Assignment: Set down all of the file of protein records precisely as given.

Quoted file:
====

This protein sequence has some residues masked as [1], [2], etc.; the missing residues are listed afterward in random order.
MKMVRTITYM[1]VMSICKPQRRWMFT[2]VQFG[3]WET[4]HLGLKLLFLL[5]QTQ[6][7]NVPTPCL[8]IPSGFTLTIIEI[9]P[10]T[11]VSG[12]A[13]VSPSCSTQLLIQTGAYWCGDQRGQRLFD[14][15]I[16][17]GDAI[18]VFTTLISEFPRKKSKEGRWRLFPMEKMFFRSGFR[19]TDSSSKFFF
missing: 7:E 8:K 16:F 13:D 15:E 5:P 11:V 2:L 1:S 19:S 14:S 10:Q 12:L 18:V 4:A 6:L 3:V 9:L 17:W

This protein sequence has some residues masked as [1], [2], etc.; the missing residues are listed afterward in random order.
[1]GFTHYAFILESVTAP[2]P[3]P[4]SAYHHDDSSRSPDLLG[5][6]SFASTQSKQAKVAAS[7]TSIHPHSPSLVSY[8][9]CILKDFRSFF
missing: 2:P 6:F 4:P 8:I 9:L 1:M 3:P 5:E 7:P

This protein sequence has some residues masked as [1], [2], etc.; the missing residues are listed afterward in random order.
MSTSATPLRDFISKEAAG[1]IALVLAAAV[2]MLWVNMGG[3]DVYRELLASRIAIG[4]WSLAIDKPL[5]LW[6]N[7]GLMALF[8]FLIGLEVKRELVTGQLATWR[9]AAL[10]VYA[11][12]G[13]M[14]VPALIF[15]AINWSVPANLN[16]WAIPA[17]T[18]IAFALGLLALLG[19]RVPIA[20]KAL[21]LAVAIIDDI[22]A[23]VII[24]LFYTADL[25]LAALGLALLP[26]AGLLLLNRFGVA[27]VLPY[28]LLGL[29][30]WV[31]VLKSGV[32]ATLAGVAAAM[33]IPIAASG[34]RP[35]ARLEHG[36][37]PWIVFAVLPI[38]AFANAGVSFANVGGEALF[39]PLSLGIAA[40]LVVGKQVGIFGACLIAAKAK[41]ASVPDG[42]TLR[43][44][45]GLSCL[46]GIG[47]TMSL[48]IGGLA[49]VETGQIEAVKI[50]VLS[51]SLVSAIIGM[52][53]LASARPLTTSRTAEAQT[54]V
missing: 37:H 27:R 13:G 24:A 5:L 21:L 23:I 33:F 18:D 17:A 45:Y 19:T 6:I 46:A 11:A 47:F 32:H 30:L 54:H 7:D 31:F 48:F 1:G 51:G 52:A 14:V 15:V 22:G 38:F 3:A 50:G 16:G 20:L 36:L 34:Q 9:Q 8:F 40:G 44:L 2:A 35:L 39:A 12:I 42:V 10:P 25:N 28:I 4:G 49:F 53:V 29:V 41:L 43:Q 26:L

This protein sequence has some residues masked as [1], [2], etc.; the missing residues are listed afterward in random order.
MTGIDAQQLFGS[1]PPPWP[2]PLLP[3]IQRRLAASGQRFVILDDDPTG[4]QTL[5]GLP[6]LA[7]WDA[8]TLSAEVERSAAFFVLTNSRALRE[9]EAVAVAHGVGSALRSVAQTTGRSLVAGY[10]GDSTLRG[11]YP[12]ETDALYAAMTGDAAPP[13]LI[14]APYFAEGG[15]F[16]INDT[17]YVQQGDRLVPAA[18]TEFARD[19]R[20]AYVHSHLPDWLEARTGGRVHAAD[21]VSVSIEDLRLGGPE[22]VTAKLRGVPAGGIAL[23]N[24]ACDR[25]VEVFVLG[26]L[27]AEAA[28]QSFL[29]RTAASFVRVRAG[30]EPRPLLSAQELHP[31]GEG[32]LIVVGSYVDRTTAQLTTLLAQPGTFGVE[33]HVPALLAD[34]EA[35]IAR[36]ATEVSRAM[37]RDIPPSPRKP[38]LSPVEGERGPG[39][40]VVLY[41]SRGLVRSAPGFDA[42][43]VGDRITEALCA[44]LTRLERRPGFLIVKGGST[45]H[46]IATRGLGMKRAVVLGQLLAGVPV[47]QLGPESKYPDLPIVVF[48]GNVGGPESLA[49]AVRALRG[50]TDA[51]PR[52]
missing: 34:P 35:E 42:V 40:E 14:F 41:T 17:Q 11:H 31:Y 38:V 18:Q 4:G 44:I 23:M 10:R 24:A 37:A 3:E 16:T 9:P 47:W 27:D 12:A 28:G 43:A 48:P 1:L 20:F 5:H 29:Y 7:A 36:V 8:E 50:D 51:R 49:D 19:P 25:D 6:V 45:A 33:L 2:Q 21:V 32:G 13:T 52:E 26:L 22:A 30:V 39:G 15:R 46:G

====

This protein sequence has some residues masked as [1], [2], etc.; the missing residues are listed afterward in random order.
MKMVRTITYM[1]VMSICKPQRRWMFT[2]VQFG[3]WET[4]HLGLKLLFLL[5]QTQ[6][7]NVPTPCL[8]IPSGFTLTIIEI[9]P[10]T[11]VSG[12]A[13]VSPSCSTQLLIQTGAYWCGDQRGQRLFD[14][15]I[16][17]GDAI[18]VFTTLISEFPRKKSKEGRWRLFPMEKMFFRSGFR[19]TDSSSKFFF
missing: 7:E 8:K 16:F 13:D 15:E 5:P 11:V 2:L 1:S 19:S 14:S 10:Q 12:L 18:V 4:A 6:L 3:V 9:L 17:W

This protein sequence has some residues masked as [1], [2], etc.; the missing residues are listed afterward in random order.
[1]GFTHYAFILESVTAP[2]P[3]P[4]SAYHHDDSSRSPDLLG[5][6]SFASTQSKQAKVAAS[7]TSIHPHSPSLVSY[8][9]CILKDFRSFF
missing: 2:P 6:F 4:P 8:I 9:L 1:M 3:P 5:E 7:P

This protein sequence has some residues masked as [1], [2], etc.; the missing residues are listed afterward in random order.
MSTSATPLRDFISKEAAG[1]IALVLAAAV[2]MLWVNMGG[3]DVYRELLASRIAIG[4]WSLAIDKPL[5]LW[6]N[7]GLMALF[8]FLIGLEVKRELVTGQLATWR[9]AAL[10]VYA[11][12]G[13]M[14]VPALIF[15]AINWSVPANLN[16]WAIPA[17]T[18]IAFALGLLALLG[19]RVPIA[20]KAL[21]LAVAIIDDI[22]A[23]VII[24]LFYTADL[25]LAALGLALLP[26]AGLLLLNRFGVA[27]VLPY[28]LLGL[29][30]WV[31]VLKSGV[32]ATLAGVAAAM[33]IPIAASG[34]RP[35]ARLEHG[36][37]PWIVFAVLPI[38]AFANAGVSFANVGGEALF[39]PLSLGIAA[40]LVVGKQVGIFGACLIAAKAK[41]ASVPDG[42]TLR[43][44][45]GLSCL[46]GIG[47]TMSL[48]IGGLA[49]VETGQIEAVKI[50]VLS[51]SLVSAIIGM[52][53]LASARPLTTSRTAEAQT[54]V
missing: 37:H 27:R 13:G 24:A 5:L 21:L 23:I 33:F 18:D 17:A 45:Y 19:T 6:I 46:A 11:A 47:F 32:H 30:L 54:H 7:D 31:F 48:F 1:G 51:G 52:A 14:V 15:V 22:G 38:F 3:A 50:G 16:G 20:L 36:L 34:Q 9:Q 8:F 40:G 44:L 2:A 35:L 39:A 12:I 42:V 10:P 25:N 28:I 4:G 49:F 53:V 29:V 41:L 43:Q 26:L

This protein sequence has some residues masked as [1], [2], etc.; the missing residues are listed afterward in random order.
MTGIDAQQLFGS[1]PPPWP[2]PLLP[3]IQRRLAASGQRFVILDDDPTG[4]QTL[5]GLP[6]LA[7]WDA[8]TLSAEVERSAAFFVLTNSRALRE[9]EAVAVAHGVGSALRSVAQTTGRSLVAGY[10]GDSTLRG[11]YP[12]ETDALYAAMTGDAAPP[13]LI[14]APYFAEGG[15]F[16]INDT[17]YVQQGDRLVPAA[18]TEFARD[19]R[20]AYVHSHLPDWLEARTGGRVHAAD[21]VSVSIEDLRLGGPE[22]VTAKLRGVPAGGIAL[23]N[24]ACDR[25]VEVFVLG[26]L[27]AEAA[28]QSFL[29]RTAASFVRVRAG[30]EPRPLLSAQELHP[31]GEG[32]LIVVGSYVDRTTAQLTTLLAQPGTFGVE[33]HVPALLAD[34]EA[35]IAR[36]ATEVSRAM[37]RDIPPSPRKP[38]LSPVEGERGPG[39][40]VVLY[41]SRGLVRSAPGFDA[42][43]VGDRITEALCA[44]LTRLERRPGFLIVKGGST[45]H[46]IATRGLGMKRAVVLGQLLAGVPV[47]QLGPESKYPDLPIVVF[48]GNVGGPESLA[49]AVRALRG[50]TDA[51]PR[52]
missing: 34:P 35:E 42:V 40:E 14:F 41:T 17:Q 11:H 31:Y 38:V 18:Q 4:G 44:I 23:M 10:R 24:A 37:A 3:E 16:T 9:P 47:W 27:D 12:A 28:G 43:A 48:P 1:L 20:F 5:H 29:Y 7:A 36:V 8:E 50:D 51:R 49:D 19:P 25:D 6:V 45:A 33:L 2:Q 21:V 32:G 13:T 52:E 26:L 22:A 30:V 39:G 15:R 46:G